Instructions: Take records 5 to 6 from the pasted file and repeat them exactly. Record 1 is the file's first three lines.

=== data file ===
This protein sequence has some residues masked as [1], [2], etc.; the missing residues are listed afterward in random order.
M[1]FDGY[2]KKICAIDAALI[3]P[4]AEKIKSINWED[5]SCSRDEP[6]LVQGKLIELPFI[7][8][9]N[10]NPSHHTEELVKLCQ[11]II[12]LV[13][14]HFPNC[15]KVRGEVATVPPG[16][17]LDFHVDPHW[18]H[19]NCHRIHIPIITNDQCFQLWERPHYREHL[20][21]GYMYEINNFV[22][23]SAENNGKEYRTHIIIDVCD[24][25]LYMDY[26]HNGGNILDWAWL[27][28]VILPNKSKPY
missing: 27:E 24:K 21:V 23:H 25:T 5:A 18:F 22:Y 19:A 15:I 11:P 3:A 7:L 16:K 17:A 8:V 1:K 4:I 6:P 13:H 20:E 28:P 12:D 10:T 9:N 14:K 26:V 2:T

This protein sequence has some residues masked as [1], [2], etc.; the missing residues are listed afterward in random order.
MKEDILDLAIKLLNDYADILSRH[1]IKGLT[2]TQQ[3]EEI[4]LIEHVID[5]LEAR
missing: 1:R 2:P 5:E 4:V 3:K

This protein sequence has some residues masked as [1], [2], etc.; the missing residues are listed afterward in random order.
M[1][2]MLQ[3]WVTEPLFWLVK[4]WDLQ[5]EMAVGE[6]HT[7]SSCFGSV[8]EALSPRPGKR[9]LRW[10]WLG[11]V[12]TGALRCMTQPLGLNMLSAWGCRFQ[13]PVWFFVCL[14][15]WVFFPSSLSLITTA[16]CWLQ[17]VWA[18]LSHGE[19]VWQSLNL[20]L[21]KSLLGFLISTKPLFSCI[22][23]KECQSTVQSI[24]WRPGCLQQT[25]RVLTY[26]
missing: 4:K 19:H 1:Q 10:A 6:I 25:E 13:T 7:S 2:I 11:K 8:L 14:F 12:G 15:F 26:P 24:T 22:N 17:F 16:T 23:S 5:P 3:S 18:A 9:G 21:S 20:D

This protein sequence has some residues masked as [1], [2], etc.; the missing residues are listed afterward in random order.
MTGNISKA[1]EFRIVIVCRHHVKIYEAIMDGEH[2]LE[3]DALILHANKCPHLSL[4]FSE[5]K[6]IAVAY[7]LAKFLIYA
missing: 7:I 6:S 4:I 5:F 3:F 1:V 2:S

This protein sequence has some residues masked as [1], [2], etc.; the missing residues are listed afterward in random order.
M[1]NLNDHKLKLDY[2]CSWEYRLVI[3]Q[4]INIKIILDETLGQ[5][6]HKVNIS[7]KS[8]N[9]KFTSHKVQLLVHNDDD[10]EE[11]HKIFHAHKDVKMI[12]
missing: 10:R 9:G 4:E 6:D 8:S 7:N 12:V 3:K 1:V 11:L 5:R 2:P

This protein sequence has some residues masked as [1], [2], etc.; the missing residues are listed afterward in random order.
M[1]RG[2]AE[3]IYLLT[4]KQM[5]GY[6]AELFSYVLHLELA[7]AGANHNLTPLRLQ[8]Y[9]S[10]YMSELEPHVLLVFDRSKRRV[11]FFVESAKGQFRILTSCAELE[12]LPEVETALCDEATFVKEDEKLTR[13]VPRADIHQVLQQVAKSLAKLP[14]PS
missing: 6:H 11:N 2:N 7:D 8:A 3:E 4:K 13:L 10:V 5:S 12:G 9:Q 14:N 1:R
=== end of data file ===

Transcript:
This protein sequence has some residues masked as [1], [2], etc.; the missing residues are listed afterward in random order.
M[1]NLNDHKLKLDY[2]CSWEYRLVI[3]Q[4]INIKIILDETLGQ[5][6]HKVNIS[7]KS[8]N[9]KFTSHKVQLLVHNDDD[10]EE[11]HKIFHAHKDVKMI[12]
missing: 10:R 9:G 4:E 6:D 8:S 7:N 12:V 3:K 1:V 11:L 5:R 2:P

This protein sequence has some residues masked as [1], [2], etc.; the missing residues are listed afterward in random order.
M[1]RG[2]AE[3]IYLLT[4]KQM[5]GY[6]AELFSYVLHLELA[7]AGANHNLTPLRLQ[8]Y[9]S[10]YMSELEPHVLLVFDRSKRRV[11]FFVESAKGQFRILTSCAELE[12]LPEVETALCDEATFVKEDEKLTR[13]VPRADIHQVLQQVAKSLAKLP[14]PS
missing: 6:H 11:N 2:N 7:D 8:A 3:E 4:K 13:L 10:V 5:S 12:G 9:Q 14:N 1:R